The make-up lady at the BBC’s Millbank studio in Westminster has noticed a change in Boris Johnson’s look. ‘His hair is much smarter now,’ she told me as she slapped anti-shine talc on my pate for the Daily Politics show. ‘But he still messes it up a bit after I’ve combed it.’
Boris Mark II has entered the fray. As his conference speech this week showed, he’s still making the gags but they play second fiddle to his more serious aspirations — as a successful Foreign Secretary and, ultimately, PM.
Like some rare species of blond cockroach, Boris survived the post-referendum nuclear fallout while the other Bullingdon boys and the Notting Hill Set were wiped off the face of the earth.
Even though he fought for Brexit, he was astonished at the aftermath — just look at his face, and Michael Gove’s, in that press conference on 24 June after David Cameron resigned. Boris — normally so good at hiding his feelings beneath a thousand onion skins — was shell-shocked.
Insiders say he was amazed to be offered the Foreign Secretary’s job. His future had seemed to offer little more than a backbencher’s life, well-padded with the money from his Telegraph column, his books and a few celeb outings. He was destined to become little more than an upmarket Ed Balls, dismally touring the TV studios, living off the crumbs of yesteryear’s fame.
For some time after he started the job in July, he went into comic purdah as he jettisoned the clown costume. Craig Brown warned that ‘Boris’s chosen destiny is to become a sort of blond Jack Straw, flying all over the world to read boring speeches to bored audiences. Any possibility of offence or excitement will have been expertly excised, leaving nothing but a prolonged drone of unimpeachable waffle.’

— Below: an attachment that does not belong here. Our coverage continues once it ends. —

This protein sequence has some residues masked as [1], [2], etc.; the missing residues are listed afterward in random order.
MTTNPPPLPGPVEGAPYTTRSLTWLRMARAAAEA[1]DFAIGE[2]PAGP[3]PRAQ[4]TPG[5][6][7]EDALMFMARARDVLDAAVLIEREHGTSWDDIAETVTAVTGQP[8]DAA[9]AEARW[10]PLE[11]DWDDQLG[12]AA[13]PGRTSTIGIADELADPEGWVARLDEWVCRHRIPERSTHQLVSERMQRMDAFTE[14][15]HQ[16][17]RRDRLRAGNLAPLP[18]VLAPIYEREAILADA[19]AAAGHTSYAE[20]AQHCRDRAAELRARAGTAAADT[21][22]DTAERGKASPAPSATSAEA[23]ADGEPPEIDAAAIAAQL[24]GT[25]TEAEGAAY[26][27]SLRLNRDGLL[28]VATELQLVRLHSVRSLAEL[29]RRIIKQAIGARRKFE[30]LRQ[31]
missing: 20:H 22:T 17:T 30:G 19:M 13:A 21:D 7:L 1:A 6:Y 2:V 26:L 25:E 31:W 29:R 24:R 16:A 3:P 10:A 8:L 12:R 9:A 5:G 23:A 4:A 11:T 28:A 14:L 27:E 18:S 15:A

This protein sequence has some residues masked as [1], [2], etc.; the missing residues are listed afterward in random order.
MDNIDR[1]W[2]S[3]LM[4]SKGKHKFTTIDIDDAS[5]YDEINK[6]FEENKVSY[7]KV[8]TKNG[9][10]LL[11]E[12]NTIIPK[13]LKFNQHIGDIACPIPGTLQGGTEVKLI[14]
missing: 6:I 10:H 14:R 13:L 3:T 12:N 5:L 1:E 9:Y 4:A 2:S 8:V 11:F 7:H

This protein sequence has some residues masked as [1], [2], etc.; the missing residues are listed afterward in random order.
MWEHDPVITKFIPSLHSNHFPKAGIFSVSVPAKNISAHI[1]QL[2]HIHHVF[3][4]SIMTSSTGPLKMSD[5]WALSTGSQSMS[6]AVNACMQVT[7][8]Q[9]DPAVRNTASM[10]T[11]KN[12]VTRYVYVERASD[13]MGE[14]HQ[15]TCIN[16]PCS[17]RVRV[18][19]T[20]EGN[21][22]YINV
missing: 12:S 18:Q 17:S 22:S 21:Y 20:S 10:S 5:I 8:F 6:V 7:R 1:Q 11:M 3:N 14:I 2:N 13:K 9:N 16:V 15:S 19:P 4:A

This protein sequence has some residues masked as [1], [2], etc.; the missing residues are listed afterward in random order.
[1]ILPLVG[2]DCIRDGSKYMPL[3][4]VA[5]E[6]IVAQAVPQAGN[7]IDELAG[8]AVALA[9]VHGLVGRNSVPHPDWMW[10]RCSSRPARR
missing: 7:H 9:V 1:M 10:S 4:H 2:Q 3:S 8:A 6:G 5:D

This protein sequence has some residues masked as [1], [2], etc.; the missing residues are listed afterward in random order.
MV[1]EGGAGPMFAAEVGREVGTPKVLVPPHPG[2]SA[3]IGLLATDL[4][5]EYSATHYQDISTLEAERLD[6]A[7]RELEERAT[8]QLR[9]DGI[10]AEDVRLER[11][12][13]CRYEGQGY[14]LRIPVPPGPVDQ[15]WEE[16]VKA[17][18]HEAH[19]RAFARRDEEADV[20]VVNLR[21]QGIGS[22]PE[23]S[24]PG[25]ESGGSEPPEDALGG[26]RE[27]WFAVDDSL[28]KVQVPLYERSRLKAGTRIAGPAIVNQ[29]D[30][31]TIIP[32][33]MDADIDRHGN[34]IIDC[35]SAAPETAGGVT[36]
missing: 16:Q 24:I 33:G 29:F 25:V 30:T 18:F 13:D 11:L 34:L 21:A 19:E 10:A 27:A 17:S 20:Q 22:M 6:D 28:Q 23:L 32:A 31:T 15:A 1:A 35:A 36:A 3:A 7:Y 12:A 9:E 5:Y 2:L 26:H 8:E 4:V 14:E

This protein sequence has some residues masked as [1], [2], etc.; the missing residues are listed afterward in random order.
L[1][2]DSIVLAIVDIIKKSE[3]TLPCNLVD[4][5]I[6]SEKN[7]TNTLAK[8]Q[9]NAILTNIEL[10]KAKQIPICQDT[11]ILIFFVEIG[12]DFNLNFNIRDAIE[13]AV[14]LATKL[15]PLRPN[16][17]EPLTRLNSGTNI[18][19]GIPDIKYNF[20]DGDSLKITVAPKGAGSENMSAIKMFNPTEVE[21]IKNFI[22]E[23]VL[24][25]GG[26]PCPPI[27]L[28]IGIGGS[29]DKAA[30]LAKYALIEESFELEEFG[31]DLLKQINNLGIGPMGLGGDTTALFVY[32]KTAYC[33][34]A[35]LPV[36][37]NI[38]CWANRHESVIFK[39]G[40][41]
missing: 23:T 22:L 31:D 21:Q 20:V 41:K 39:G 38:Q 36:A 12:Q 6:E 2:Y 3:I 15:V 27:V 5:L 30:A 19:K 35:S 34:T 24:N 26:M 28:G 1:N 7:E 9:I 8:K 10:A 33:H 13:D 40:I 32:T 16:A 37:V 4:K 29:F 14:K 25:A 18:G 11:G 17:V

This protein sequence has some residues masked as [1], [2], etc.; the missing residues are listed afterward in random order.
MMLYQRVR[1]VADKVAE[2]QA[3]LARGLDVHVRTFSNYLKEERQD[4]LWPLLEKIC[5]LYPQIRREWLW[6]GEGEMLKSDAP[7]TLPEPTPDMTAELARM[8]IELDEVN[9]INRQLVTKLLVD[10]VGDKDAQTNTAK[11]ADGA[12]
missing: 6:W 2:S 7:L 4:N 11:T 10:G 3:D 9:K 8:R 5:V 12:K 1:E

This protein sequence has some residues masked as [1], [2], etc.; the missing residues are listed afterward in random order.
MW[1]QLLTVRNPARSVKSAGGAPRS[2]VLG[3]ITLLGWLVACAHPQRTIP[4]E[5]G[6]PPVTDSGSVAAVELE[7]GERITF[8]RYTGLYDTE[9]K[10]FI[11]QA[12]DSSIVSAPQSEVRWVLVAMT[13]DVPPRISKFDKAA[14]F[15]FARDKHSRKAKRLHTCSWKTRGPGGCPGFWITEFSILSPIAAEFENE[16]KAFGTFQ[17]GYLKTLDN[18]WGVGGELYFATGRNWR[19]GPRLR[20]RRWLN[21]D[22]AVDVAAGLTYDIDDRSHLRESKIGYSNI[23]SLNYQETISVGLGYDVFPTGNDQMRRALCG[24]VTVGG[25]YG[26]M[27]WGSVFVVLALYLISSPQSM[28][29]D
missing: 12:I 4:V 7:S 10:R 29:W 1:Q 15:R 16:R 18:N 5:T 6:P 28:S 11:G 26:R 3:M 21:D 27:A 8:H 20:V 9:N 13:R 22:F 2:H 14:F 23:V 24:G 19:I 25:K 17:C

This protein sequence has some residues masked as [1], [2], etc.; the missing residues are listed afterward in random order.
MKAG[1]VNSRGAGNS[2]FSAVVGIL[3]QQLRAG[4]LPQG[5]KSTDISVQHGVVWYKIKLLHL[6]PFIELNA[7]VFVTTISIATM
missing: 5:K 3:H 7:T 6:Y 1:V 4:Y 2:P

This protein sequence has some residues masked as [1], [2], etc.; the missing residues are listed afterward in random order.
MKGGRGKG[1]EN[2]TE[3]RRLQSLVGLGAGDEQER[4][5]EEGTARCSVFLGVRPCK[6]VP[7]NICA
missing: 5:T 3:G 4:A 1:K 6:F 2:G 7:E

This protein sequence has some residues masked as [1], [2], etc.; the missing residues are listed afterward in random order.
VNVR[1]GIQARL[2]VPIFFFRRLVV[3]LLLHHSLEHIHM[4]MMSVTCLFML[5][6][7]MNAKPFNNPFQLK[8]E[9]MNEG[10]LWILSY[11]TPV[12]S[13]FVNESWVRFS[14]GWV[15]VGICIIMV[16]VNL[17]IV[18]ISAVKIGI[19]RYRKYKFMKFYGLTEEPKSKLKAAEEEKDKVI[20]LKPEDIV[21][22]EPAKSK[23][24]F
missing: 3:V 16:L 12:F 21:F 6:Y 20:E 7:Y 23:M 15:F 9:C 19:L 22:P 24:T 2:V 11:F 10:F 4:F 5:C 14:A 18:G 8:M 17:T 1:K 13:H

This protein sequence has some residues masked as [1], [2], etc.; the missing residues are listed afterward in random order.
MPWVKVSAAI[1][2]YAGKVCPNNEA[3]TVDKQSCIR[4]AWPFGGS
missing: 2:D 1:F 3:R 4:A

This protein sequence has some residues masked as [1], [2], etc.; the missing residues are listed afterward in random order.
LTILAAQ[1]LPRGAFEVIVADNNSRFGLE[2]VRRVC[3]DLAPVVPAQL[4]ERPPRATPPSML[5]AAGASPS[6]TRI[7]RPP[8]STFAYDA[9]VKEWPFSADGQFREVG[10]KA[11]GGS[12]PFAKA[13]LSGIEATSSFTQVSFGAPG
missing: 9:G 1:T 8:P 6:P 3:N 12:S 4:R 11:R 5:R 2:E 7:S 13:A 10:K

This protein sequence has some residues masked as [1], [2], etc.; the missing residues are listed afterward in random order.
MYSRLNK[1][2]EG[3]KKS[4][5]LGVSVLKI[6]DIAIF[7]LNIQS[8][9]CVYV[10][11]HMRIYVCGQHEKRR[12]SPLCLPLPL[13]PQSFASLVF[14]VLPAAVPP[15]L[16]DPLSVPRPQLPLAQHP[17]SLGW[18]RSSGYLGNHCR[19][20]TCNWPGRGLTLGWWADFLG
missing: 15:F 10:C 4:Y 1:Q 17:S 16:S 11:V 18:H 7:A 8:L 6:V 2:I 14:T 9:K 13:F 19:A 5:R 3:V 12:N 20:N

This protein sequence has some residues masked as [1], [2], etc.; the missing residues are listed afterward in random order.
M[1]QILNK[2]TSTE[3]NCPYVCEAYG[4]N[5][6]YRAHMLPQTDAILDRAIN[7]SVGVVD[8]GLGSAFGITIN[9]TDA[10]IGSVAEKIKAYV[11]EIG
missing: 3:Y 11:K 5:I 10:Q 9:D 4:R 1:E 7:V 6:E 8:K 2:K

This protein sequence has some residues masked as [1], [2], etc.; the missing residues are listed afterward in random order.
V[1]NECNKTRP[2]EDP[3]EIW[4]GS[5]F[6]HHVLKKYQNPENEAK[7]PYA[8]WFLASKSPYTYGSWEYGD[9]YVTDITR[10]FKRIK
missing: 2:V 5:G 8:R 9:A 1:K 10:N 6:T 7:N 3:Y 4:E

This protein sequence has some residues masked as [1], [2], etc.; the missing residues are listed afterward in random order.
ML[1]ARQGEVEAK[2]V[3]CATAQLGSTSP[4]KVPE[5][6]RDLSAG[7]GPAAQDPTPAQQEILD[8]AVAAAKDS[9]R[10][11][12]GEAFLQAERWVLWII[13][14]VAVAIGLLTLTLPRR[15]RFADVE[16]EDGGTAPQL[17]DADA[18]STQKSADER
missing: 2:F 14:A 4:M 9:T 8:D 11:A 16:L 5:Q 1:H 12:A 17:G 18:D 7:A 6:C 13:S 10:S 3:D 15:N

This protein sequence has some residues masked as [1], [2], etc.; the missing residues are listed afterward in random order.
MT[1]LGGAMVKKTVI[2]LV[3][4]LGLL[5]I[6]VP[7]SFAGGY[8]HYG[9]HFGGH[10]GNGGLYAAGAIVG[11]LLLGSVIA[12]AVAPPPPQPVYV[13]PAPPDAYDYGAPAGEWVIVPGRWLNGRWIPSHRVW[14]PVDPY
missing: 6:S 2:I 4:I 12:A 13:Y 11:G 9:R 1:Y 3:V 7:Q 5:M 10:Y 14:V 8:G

That was the case for a few months — a bit of a worry for someone like me, trying to add more wit and wisdom to an updated collection of Boris’s greatest hits. Would I have to just add in a few extra blank pages to cover his post-referendum life? Thank God, his conference speech showed funny Boris has taken over once again from shocked Boris.
Welcome back the lovely P.G. Wodehouse similes: asking people if they were in favour of democracy is ‘like asking Maria von Trapp whether she was in favour of raindrops on roses and whiskers on kittens’. There were the bathetic comparisons: ‘political freedom went with economic freedom like buying a two-for-one ice cream Snickers bar (only free markets could produce something so ingenious) and a copy of Private Eye (free speech of a kind still unknown in much of the planet)’.
Boris also returned to his bewitching habit of raiding the dictionary and minting his own vocab. Here he was, enjoying ‘vast and ruminative feasts of lunch or dinner in the castles of Mitteleuropa’, having ‘wonderful conversations in my various Euro-creoles’, taking on the ‘lingering gloomadon-poppers’.
So, Comic Boris returns. But there’s a subtle shift. The jokes are no longer the main course; they are the hors d’oeuvres. His conference jokes were gaffe-free and uncontroversial, and the serious message beneath was clear: that liberal democracy and British soft power are forces beyond compare.
Now Boris no longer has his Telegraph column, he doesn’t have to pull in readers with the histrionic touches or OTT lines that were then turned by the press into gaffes.
Will the new-found seriousness take him all the way to No. 10? Who knows? But I recall a story an Eton friend of Boris Johnson’s told me. At every big hurdle in life, this friend thought Boris wouldn’t quite pull it off. Every time, Boris has proved him wrong. Boris had done too little work, this friend thought, to get into Oxford — he strolled into Balliol with a Brackenbury Scholarship. Boris was too much of a maverick to make it in the Oxford Union — he became president. Boris was too chaotic to become Spectator editor/an MP/the London mayor. We all know what happened next. This schoolfriend has been proved wrong so many times that he thinks Boris is bound to become prime minister.
I once asked Boris’s old-classics tutor about his chances of making it to Downing Street. ‘Capax imperii nisi imperasset…’ said the tutor, quoting the Roman historian Tacitus on the Emperor Galba: ‘He was up to the job of emperor as long as he never became emperor.’
I’m not so sure. The imperial wreath is now tantalisingly close.